Tag Archives: miguel sepulveda

Preview: Rob


Story: Richard Dinnick
Art: Magda Price and Miguel Sepulveda
Color: Enrica Eren Angiolini
Letterer: Tyler Smith

Legendary Comics and WEBTOON, the world’s largest digital comic platform, launched today the original comic series ROB. The re-interpretation of the Robin Hood mythos created for a new generation comes from acclaimed British screenwriter and novelist Richard Dinnick, best known for his work in the revered Doctor Who franchise. Rob is a new and original adventure taking our hero and his band of friends away from the familiar territory of Sherwood and out into a brand new, old world. This thrilling tale is brought to life with art by Magda Price and Miguel Sepulveda, colorist Enrica Eren Angiolini, letterer and designer Tyler Smith, and is accompanied by an original score from composer Andrew M. Edwards. The first three chapters are now available, with additional chapters debuting every Wednesday. Readers can download the official WEBTOON app by visiting the Apple App Store and Google Play.

Rob is set in a “ren-punk” world far in the future where the Earth’s resources have been plundered. Bows and arrows collide with scavenged modern technology. In a desperate bid to protect his home country of Albion from the devious French Gauls and their invasion plans, Rob, his mentor Sir Dido and her niece, the trainee druid Blondel, embark on a perilous sabotage mission across the English Channel. When this goes horribly wrong and Sir Dido is injured, Rob is forced to take matters into his own hands and risk everything on a quest across his broken and bizarre world to seek a fabled weapon that may not even exist. Rob is joined by friends that those familiar with Robin Hood’s origins in medieval “gestes” will recognize and has deadly and mysterious enemies at his heels. Rob is an exciting roller-coaster adventure into a world strange yet familiar, visually stunning and creatively astonishing.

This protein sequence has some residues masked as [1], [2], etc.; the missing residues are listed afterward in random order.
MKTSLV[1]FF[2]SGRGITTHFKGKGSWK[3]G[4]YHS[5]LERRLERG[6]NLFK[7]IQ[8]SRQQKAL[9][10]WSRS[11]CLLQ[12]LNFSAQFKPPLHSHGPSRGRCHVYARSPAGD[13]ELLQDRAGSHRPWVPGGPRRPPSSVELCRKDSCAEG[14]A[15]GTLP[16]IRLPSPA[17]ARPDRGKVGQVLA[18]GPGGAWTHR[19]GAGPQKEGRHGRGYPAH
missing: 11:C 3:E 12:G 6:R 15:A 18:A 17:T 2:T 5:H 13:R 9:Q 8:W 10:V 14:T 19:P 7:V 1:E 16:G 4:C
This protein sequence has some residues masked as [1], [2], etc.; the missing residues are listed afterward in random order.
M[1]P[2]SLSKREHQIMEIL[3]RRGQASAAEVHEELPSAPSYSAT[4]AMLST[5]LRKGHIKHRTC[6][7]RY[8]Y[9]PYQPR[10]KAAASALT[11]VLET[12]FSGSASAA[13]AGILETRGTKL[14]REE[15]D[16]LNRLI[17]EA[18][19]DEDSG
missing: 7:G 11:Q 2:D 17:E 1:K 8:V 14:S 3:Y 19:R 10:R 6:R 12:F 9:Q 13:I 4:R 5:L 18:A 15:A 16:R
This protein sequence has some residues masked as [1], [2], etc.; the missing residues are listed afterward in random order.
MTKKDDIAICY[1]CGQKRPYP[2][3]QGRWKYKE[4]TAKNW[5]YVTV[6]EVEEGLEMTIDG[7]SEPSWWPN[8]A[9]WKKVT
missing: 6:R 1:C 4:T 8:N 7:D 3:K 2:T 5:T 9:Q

Preview: RAI #5

RAI #5

Written by DAN ABNETT
Letters by DAVE SHARPE
Preorder Cover by JASON METCALF
On sale MARCH 11 | 32 pages, full color | $3.99 US | T+

Rai and the Eternal Warrior fight in a bloody war against Bloodfather’s forces in the battle for Hope Springs.

RAI #5

Preview: Bloodshot #6


Written by TIM SEELEY
Letters by DAVE SHARPE
Pre-Order Edition Cover by HARVEY TOLIBAO
On sale FEBRUARY 12 | 32 pages, full color | $3.99 US | T+

The mysterious Eidolon’s origin finally revealed!

This issue will change Bloodshot forever, and you’ll never guess how it ends!


Review: Captain America: Steve Rogers #4

Captain America Steve Rogers #4 CoverWhile Captain America: Steve Rogers #4 is billed as a Civil War II tie-in and Steve attempting to broker a truce between Iron Man and Captain Marvel, the interior is nothing of the sorts and between the teaser text and the interior, I was so confused I actually checked the text in the small print at the beginning to make sure this was issue four.

The comic is really a recap of things, so if you haven’t read the first three issues of this series, then you can catch up here. Even with a recap page, the issue is really devoted to laying where things are out. It’s a bit odd actually.

Now, there is some things that are new. Things involving Steve’s mother as well as Elisa are explored a bit. There’s a moment of Steve where he goes super villian and clearly lays out what his plan and goals are. And there’s lots of foreshadowing of the fact that Steve’s deep cover as a Hydra agent is tenuous and there’s lots of open ended things that can get him caught. Kobik, Jack Flagg, the crashed jet that Zemo died in. All of these things poke holes into Rogers’ plans and actions. The trial of Maria Hill also moves forward.

Basically, this issue feels a lot like a recap issue looking back at events and also setting things in motion with a lot of foreshadowing. It’s a bit frustrating due to that and feels like a wasted issue by writer Nick Spencer. What this has been solicited as is also completely baffling as it’s nothing of the sorts. There’s some mentions of what will be happening/is happening in Civil War II, but that takes up a few panels.